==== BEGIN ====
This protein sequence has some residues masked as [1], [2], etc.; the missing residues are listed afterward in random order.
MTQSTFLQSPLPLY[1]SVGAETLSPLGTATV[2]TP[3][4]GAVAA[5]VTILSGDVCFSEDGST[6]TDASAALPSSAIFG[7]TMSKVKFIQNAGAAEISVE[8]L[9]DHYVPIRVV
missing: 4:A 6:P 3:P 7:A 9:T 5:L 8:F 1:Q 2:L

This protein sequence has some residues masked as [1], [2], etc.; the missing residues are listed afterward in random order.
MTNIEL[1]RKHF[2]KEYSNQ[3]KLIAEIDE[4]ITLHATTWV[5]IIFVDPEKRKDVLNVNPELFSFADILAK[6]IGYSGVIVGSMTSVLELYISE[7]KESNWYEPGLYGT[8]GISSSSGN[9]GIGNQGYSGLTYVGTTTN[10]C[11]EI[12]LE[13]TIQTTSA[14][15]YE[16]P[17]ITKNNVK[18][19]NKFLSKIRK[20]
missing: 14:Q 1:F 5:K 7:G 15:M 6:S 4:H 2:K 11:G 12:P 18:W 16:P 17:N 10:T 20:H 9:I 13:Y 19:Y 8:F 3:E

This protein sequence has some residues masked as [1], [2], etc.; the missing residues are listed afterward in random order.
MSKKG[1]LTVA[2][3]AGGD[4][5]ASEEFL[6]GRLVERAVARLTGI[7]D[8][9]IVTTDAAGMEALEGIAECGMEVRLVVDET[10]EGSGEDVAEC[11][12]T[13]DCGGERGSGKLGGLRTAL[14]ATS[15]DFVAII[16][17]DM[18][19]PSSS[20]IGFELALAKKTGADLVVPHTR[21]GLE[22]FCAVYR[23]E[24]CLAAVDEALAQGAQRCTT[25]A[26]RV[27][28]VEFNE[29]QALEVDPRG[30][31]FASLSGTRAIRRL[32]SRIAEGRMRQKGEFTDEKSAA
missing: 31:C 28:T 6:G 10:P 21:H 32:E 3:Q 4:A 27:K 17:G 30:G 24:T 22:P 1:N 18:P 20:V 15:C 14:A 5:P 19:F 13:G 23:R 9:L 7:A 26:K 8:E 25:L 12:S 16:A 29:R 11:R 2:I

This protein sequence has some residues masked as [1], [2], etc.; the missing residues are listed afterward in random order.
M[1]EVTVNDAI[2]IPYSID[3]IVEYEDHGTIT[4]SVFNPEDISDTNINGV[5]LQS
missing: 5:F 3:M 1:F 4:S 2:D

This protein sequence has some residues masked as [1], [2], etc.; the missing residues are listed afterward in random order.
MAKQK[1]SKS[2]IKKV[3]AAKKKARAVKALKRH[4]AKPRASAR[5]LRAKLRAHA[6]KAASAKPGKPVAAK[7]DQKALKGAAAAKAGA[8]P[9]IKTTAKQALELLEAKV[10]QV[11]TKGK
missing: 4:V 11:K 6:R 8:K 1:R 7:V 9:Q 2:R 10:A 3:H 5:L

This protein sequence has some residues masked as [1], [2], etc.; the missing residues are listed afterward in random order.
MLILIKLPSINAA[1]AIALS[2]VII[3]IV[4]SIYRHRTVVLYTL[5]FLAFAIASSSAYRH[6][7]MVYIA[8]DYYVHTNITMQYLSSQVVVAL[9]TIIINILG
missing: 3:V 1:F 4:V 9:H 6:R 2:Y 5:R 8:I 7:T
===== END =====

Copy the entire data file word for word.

This protein sequence has some residues masked as [1], [2], etc.; the missing residues are listed afterward in random order.
MTQSTFLQSPLPLY[1]SVGAETLSPLGTATV[2]TP[3][4]GAVAA[5]VTILSGDVCFSEDGST[6]TDASAALPSSAIFG[7]TMSKVKFIQNAGAAEISVE[8]L[9]DHYVPIRVV
missing: 4:A 6:P 3:P 7:A 9:T 5:L 8:F 1:Q 2:L

This protein sequence has some residues masked as [1], [2], etc.; the missing residues are listed afterward in random order.
MTNIEL[1]RKHF[2]KEYSNQ[3]KLIAEIDE[4]ITLHATTWV[5]IIFVDPEKRKDVLNVNPELFSFADILAK[6]IGYSGVIVGSMTSVLELYISE[7]KESNWYEPGLYGT[8]GISSSSGN[9]GIGNQGYSGLTYVGTTTN[10]C[11]EI[12]LE[13]TIQTTSA[14][15]YE[16]P[17]ITKNNVK[18][19]NKFLSKIRK[20]
missing: 14:Q 1:F 5:K 7:G 15:M 6:S 4:H 2:K 11:G 12:P 18:W 16:P 17:N 10:T 20:H 9:I 13:Y 19:Y 8:F 3:E

This protein sequence has some residues masked as [1], [2], etc.; the missing residues are listed afterward in random order.
MSKKG[1]LTVA[2][3]AGGD[4][5]ASEEFL[6]GRLVERAVARLTGI[7]D[8][9]IVTTDAAGMEALEGIAECGMEVRLVVDET[10]EGSGEDVAEC[11][12]T[13]DCGGERGSGKLGGLRTAL[14]ATS[15]DFVAII[16][17]DM[18][19]PSSS[20]IGFELALAKKTGADLVVPHTR[21]GLE[22]FCAVYR[23]E[24]CLAAVDEALAQGAQRCTT[25]A[26]RV[27][28]VEFNE[29]QALEVDPRG[30][31]FASLSGTRAIRRL[32]SRIAEGRMRQKGEFTDEKSAA
missing: 31:C 28:T 6:G 10:P 21:H 32:E 3:Q 4:A 27:K 17:G 30:G 24:T 22:P 1:N 18:P 20:V 15:C 14:A 5:P 19:F 13:G 23:R 9:L 7:A 26:K 8:E 25:L 12:S 16:A 29:R 11:R 2:I

This protein sequence has some residues masked as [1], [2], etc.; the missing residues are listed afterward in random order.
M[1]EVTVNDAI[2]IPYSID[3]IVEYEDHGTIT[4]SVFNPEDISDTNINGV[5]LQS
missing: 5:F 3:M 1:F 4:S 2:D

This protein sequence has some residues masked as [1], [2], etc.; the missing residues are listed afterward in random order.
MAKQK[1]SKS[2]IKKV[3]AAKKKARAVKALKRH[4]AKPRASAR[5]LRAKLRAHA[6]KAASAKPGKPVAAK[7]DQKALKGAAAAKAGA[8]P[9]IKTTAKQALELLEAKV[10]QV[11]TKGK
missing: 4:V 11:K 6:R 8:K 1:R 7:V 9:Q 2:R 10:A 3:H 5:L

This protein sequence has some residues masked as [1], [2], etc.; the missing residues are listed afterward in random order.
MLILIKLPSINAA[1]AIALS[2]VII[3]IV[4]SIYRHRTVVLYTL[5]FLAFAIASSSAYRH[6][7]MVYIA[8]DYYVHTNITMQYLSSQVVVAL[9]TIIINILG
missing: 3:V 1:F 4:V 9:H 6:R 2:Y 5:R 8:I 7:T